As the son of a game management agent for The United States Fish And Wildlife Service, Department Of The Interior, decade 1940 found my dad and me residing on
Piedmont National Wildlife Refuge near Round Oak, Georgia. Into 1944, I had attained
the blossoming age of four, and I relish the memories and experiences associated with
my dad's occupational choice. Every day of my life is filled with stories to share
along a path least chosen by man- living in somewhat remote areas and associating with
other men and living creatures with us sharing planet Earth.
One particular experience was for some unknown reason retrieved on this day; causing
an itch of sorts- a kind of impulsive urge to compose; to be relieved only by the sharing of its content. Regardless of what may be the consequences, if my memories were
to be an enticing lady, here she comes.
The Department Of Biology were into an investigation as to the health of mammals
native to Piedmont National Wildlife Refuge. One reason was that from 1944 through
1947, an epidemic of rabies occurred in Jones County, Georgia and surrounding areas.
Rabid foxes and dogs became a risk for pedestrians and hunters in our area. Even schools in the cities of that county were on daytime alert for animals showing symptoms
of rabies. Students on school playground were returned to their classrooms when any canine or feline entered the grounds. People were frightened for reason that rabies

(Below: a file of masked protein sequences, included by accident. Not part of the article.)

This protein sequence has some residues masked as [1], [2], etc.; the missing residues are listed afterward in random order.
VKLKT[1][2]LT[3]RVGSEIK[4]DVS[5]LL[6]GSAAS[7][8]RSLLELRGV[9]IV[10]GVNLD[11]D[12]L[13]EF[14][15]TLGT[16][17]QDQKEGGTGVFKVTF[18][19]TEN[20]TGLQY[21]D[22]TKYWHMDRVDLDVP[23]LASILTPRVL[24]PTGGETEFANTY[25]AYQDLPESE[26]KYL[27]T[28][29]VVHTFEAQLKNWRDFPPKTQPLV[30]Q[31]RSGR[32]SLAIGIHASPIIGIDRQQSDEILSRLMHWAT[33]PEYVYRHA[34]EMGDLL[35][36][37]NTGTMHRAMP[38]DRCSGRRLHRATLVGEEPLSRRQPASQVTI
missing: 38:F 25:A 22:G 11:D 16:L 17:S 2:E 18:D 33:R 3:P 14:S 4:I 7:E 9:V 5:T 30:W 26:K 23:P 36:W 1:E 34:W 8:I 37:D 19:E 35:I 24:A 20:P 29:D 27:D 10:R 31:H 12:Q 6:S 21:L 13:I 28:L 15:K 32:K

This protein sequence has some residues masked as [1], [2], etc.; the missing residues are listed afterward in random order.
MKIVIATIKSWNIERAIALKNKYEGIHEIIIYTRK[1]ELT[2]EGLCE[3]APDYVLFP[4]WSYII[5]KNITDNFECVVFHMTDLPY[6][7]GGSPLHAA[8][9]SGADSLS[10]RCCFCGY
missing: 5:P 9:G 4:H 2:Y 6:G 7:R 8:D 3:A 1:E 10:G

was often a deadly disease without pre-vaccination or painful treatment following the bite of an infected mammal, and slobbering dogs were sometimes seen in areas inhabited
by humans and their pets. Were the pets drooling for reason of hunger_ or were they
Raymond J Fleetwood was refuge manager during those times. In order to assist government biologists, Mr Fleetwood and my dad set steel traps among an extensive
radius within the boundaries of Piedmont National Wildlife Refuge. Those traps were
checked daily for several days until several samples of foxes, raccoons, rabbits, bob
tailed cats, and skunks had been ensnared; Mr. Fleetwood checking one run and my dad
Accompanying my dad on one run, (There's a town in The State Of Virginia named
Fulks Run) in this manner, he asked me, his four year old son to go with him.
"Son, I want you to go with me and see what I have to do. I wouldn't have taken the
job here if I would have known that I have to do this. I just want you to see it! I hate to kill the animals here on the refuge."
Some of those small, steel traps were sprung but empty. "Nothing in that one!" Dad
would proclaim. "Thank God for that!"
Several other traps had not been tampered with by any mammal. The victim had somehow
stolen the bait and escaped unharmed. "That was probably a raccoon." Dad might have
But from the traps set, Dad and I eventually came upon our prey. Among those ensnared that day were a beautiful female red fox, a cotton tailed rabbit, a single
female bob tailed cat, and a skunk. That is all the traps had captured that day. The
foot of a cotton tailed rabbit was in another.
Using a 22 caliber rifle and long rounds, I saw my dad do things he hated. That red fox was sad as it anticipated that it was about to die, that it would endure pain, and that it
it would not again have life or experience the freedom of roaming that forest freely.
As do men, it seemed to understand that it's time of death had come. A shot was then fired and the fox entered immediately into sleep.